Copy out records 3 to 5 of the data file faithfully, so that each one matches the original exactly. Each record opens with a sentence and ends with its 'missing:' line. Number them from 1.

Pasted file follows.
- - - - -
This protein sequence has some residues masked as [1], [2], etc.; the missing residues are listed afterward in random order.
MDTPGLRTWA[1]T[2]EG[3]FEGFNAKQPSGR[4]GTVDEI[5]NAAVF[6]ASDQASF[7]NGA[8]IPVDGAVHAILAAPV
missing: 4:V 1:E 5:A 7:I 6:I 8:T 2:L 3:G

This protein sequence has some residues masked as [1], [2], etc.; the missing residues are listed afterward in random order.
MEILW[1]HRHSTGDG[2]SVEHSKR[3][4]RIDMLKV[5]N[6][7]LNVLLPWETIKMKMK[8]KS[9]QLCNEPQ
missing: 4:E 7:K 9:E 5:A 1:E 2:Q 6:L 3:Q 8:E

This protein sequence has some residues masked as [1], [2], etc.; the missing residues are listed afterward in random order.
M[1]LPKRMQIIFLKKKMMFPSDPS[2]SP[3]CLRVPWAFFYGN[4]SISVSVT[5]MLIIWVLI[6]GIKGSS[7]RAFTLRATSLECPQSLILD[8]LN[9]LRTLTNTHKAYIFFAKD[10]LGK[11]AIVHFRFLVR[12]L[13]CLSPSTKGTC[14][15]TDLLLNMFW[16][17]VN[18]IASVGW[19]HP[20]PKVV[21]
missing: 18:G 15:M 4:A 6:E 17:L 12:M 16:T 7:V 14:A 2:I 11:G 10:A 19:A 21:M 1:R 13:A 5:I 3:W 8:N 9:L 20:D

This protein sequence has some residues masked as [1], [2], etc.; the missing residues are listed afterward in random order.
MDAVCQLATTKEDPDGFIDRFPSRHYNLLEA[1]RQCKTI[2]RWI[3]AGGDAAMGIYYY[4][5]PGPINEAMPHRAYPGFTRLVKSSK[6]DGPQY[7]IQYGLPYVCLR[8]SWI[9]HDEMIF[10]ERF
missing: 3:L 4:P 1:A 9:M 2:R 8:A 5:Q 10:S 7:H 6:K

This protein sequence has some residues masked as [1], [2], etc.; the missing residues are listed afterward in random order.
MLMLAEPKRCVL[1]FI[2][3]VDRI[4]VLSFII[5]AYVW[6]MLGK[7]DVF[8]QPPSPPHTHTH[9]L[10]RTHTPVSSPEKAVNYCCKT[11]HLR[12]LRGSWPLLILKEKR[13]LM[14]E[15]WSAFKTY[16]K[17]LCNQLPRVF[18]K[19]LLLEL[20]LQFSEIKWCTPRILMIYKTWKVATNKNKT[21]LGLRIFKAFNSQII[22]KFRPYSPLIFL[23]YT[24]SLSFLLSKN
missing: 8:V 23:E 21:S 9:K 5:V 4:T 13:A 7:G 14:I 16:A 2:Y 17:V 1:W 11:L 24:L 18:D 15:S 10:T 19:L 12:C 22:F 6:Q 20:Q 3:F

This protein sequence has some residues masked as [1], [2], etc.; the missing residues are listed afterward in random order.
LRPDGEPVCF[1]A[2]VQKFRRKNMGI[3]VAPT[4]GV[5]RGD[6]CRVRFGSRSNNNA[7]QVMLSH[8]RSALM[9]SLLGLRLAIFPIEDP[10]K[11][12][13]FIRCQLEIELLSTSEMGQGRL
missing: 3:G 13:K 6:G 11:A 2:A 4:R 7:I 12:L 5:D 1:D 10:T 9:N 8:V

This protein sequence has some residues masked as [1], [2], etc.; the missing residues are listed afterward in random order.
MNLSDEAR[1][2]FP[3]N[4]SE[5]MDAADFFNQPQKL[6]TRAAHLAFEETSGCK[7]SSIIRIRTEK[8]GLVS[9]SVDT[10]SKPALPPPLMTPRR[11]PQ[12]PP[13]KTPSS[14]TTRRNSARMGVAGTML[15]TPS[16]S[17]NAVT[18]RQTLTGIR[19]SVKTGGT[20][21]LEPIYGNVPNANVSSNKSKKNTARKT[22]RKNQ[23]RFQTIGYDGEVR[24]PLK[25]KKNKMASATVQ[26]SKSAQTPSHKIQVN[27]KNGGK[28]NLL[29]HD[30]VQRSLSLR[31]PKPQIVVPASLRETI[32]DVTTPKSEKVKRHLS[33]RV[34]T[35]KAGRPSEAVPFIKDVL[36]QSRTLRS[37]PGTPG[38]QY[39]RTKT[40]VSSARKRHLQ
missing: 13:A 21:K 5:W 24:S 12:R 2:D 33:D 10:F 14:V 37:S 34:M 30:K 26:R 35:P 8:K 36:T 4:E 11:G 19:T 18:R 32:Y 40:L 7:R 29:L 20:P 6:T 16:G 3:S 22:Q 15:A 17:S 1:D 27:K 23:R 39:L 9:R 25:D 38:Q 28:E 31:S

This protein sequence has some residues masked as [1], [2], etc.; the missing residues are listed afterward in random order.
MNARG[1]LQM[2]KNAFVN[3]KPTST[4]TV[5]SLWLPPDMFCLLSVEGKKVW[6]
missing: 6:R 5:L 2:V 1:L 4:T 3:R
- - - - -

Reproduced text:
This protein sequence has some residues masked as [1], [2], etc.; the missing residues are listed afterward in random order.
M[1]LPKRMQIIFLKKKMMFPSDPS[2]SP[3]CLRVPWAFFYGN[4]SISVSVT[5]MLIIWVLI[6]GIKGSS[7]RAFTLRATSLECPQSLILD[8]LN[9]LRTLTNTHKAYIFFAKD[10]LGK[11]AIVHFRFLVR[12]L[13]CLSPSTKGTC[14][15]TDLLLNMFW[16][17]VN[18]IASVGW[19]HP[20]PKVV[21]
missing: 18:G 15:M 4:A 6:E 17:L 12:M 16:T 7:V 14:A 2:I 11:G 10:A 19:A 21:M 1:R 13:A 5:I 3:W 8:N 9:L 20:D

This protein sequence has some residues masked as [1], [2], etc.; the missing residues are listed afterward in random order.
MDAVCQLATTKEDPDGFIDRFPSRHYNLLEA[1]RQCKTI[2]RWI[3]AGGDAAMGIYYY[4][5]PGPINEAMPHRAYPGFTRLVKSSK[6]DGPQY[7]IQYGLPYVCLR[8]SWI[9]HDEMIF[10]ERF
missing: 3:L 4:P 1:A 9:M 2:R 8:A 5:Q 10:S 7:H 6:K

This protein sequence has some residues masked as [1], [2], etc.; the missing residues are listed afterward in random order.
MLMLAEPKRCVL[1]FI[2][3]VDRI[4]VLSFII[5]AYVW[6]MLGK[7]DVF[8]QPPSPPHTHTH[9]L[10]RTHTPVSSPEKAVNYCCKT[11]HLR[12]LRGSWPLLILKEKR[13]LM[14]E[15]WSAFKTY[16]K[17]LCNQLPRVF[18]K[19]LLLEL[20]LQFSEIKWCTPRILMIYKTWKVATNKNKT[21]LGLRIFKAFNSQII[22]KFRPYSPLIFL[23]YT[24]SLSFLLSKN
missing: 8:V 23:E 21:S 9:K 5:V 4:T 13:A 7:G 14:I 16:A 2:Y 17:V 1:W 11:L 24:L 18:D 15:S 10:T 19:L 12:C 22:F 6:Q 20:Q 3:F